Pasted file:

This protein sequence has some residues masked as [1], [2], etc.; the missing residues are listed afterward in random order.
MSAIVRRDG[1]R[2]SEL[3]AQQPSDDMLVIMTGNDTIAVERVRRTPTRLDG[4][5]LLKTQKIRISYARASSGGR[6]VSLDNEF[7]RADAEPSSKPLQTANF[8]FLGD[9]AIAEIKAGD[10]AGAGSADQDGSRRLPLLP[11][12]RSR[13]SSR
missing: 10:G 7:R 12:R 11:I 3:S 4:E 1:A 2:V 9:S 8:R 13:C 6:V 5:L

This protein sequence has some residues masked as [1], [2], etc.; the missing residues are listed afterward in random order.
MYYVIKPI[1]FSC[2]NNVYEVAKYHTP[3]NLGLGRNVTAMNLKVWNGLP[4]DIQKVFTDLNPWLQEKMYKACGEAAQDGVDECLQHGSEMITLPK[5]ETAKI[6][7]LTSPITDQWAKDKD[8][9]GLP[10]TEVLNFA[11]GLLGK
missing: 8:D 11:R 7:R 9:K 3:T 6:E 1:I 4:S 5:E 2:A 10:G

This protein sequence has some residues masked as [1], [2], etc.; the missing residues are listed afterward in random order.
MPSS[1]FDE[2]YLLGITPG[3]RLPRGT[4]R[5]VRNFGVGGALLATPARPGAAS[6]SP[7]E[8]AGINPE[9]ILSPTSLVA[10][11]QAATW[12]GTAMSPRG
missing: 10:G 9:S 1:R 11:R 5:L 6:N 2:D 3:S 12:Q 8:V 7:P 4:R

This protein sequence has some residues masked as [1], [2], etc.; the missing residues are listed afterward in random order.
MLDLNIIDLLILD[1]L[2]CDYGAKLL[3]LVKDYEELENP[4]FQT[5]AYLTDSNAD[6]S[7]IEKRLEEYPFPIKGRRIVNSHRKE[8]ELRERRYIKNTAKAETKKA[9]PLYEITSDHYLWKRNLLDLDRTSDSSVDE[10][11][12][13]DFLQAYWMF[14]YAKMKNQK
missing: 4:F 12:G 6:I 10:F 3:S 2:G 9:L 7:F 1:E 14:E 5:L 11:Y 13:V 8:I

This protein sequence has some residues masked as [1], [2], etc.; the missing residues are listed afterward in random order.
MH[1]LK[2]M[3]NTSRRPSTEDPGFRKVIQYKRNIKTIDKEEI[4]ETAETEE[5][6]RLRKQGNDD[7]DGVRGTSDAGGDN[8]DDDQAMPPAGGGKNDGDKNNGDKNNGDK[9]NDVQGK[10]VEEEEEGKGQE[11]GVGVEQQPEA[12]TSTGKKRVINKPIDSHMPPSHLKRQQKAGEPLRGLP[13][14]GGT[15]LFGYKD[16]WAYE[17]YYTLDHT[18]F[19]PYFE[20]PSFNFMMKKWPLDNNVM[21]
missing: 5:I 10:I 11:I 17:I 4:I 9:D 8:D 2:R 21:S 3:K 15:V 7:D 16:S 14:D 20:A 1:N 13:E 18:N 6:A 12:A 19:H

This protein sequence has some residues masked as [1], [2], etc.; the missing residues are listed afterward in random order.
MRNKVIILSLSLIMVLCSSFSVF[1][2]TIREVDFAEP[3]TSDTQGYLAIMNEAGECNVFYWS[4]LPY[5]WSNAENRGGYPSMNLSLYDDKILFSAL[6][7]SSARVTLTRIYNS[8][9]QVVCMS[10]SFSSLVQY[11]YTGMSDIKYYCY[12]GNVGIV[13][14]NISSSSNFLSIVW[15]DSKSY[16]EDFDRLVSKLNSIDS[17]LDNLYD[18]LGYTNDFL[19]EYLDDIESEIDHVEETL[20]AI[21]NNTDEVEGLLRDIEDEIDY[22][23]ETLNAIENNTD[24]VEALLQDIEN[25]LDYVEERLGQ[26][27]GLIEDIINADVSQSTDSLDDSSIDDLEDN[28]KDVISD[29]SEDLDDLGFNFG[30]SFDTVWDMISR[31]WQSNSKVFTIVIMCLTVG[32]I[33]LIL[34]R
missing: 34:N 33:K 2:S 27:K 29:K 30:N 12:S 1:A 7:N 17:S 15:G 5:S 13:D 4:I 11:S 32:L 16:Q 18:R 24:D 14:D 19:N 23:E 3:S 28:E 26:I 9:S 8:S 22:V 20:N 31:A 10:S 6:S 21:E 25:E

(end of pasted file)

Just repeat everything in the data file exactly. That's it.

This protein sequence has some residues masked as [1], [2], etc.; the missing residues are listed afterward in random order.
MSAIVRRDG[1]R[2]SEL[3]AQQPSDDMLVIMTGNDTIAVERVRRTPTRLDG[4][5]LLKTQKIRISYARASSGGR[6]VSLDNEF[7]RADAEPSSKPLQTANF[8]FLGD[9]AIAEIKAGD[10]AGAGSADQDGSRRLPLLP[11][12]RSR[13]SSR
missing: 10:G 7:R 12:R 11:I 3:S 4:E 1:A 2:V 9:S 8:R 13:C 6:V 5:L

This protein sequence has some residues masked as [1], [2], etc.; the missing residues are listed afterward in random order.
MYYVIKPI[1]FSC[2]NNVYEVAKYHTP[3]NLGLGRNVTAMNLKVWNGLP[4]DIQKVFTDLNPWLQEKMYKACGEAAQDGVDECLQHGSEMITLPK[5]ETAKI[6][7]LTSPITDQWAKDKD[8][9]GLP[10]TEVLNFA[11]GLLGK
missing: 8:D 11:R 7:R 9:K 3:T 6:E 1:I 4:S 5:E 2:A 10:G

This protein sequence has some residues masked as [1], [2], etc.; the missing residues are listed afterward in random order.
MPSS[1]FDE[2]YLLGITPG[3]RLPRGT[4]R[5]VRNFGVGGALLATPARPGAAS[6]SP[7]E[8]AGINPE[9]ILSPTSLVA[10][11]QAATW[12]GTAMSPRG
missing: 10:G 9:S 1:R 11:R 5:L 6:N 2:D 3:S 12:Q 8:V 7:P 4:R

This protein sequence has some residues masked as [1], [2], etc.; the missing residues are listed afterward in random order.
MLDLNIIDLLILD[1]L[2]CDYGAKLL[3]LVKDYEELENP[4]FQT[5]AYLTDSNAD[6]S[7]IEKRLEEYPFPIKGRRIVNSHRKE[8]ELRERRYIKNTAKAETKKA[9]PLYEITSDHYLWKRNLLDLDRTSDSSVDE[10][11][12][13]DFLQAYWMF[14]YAKMKNQK
missing: 4:F 12:G 6:I 10:F 3:S 2:G 9:L 7:F 1:E 14:E 5:L 11:Y 13:V 8:I

This protein sequence has some residues masked as [1], [2], etc.; the missing residues are listed afterward in random order.
MH[1]LK[2]M[3]NTSRRPSTEDPGFRKVIQYKRNIKTIDKEEI[4]ETAETEE[5][6]RLRKQGNDD[7]DGVRGTSDAGGDN[8]DDDQAMPPAGGGKNDGDKNNGDKNNGDK[9]NDVQGK[10]VEEEEEGKGQE[11]GVGVEQQPEA[12]TSTGKKRVINKPIDSHMPPSHLKRQQKAGEPLRGLP[13][14]GGT[15]LFGYKD[16]WAYE[17]YYTLDHT[18]F[19]PYFE[20]PSFNFMMKKWPLDNNVM[21]
missing: 5:I 10:I 11:I 17:I 4:I 9:D 8:D 2:R 21:S 3:K 15:V 7:D 16:S 14:D 20:A 1:N 13:E 18:N 6:A 12:A 19:H

This protein sequence has some residues masked as [1], [2], etc.; the missing residues are listed afterward in random order.
MRNKVIILSLSLIMVLCSSFSVF[1][2]TIREVDFAEP[3]TSDTQGYLAIMNEAGECNVFYWS[4]LPY[5]WSNAENRGGYPSMNLSLYDDKILFSAL[6][7]SSARVTLTRIYNS[8][9]QVVCMS[10]SFSSLVQY[11]YTGMSDIKYYCY[12]GNVGIV[13][14]NISSSSNFLSIVW[15]DSKSY[16]EDFDRLVSKLNSIDS[17]LDNLYD[18]LGYTNDFL[19]EYLDDIESEIDHVEETL[20]AI[21]NNTDEVEGLLRDIEDEIDY[22][23]ETLNAIENNTD[24]VEALLQDIEN[25]LDYVEERLGQ[26][27]GLIEDIINADVSQSTDSLDDSSIDDLEDN[28]KDVISD[29]SEDLDDLGFNFG[30]SFDTVWDMISR[31]WQSNSKVFTIVIMCLTVG[32]I[33]LIL[34]R
missing: 34:N 33:K 2:S 27:K 29:K 30:N 12:S 1:A 7:N 17:S 15:G 5:S 13:D 4:I 11:S 32:L 16:Q 18:R 24:D 14:D 19:N 23:E 3:S 28:E 26:I 9:S 8:S 22:V 20:N 31:A 10:S 6:S 21:E 25:E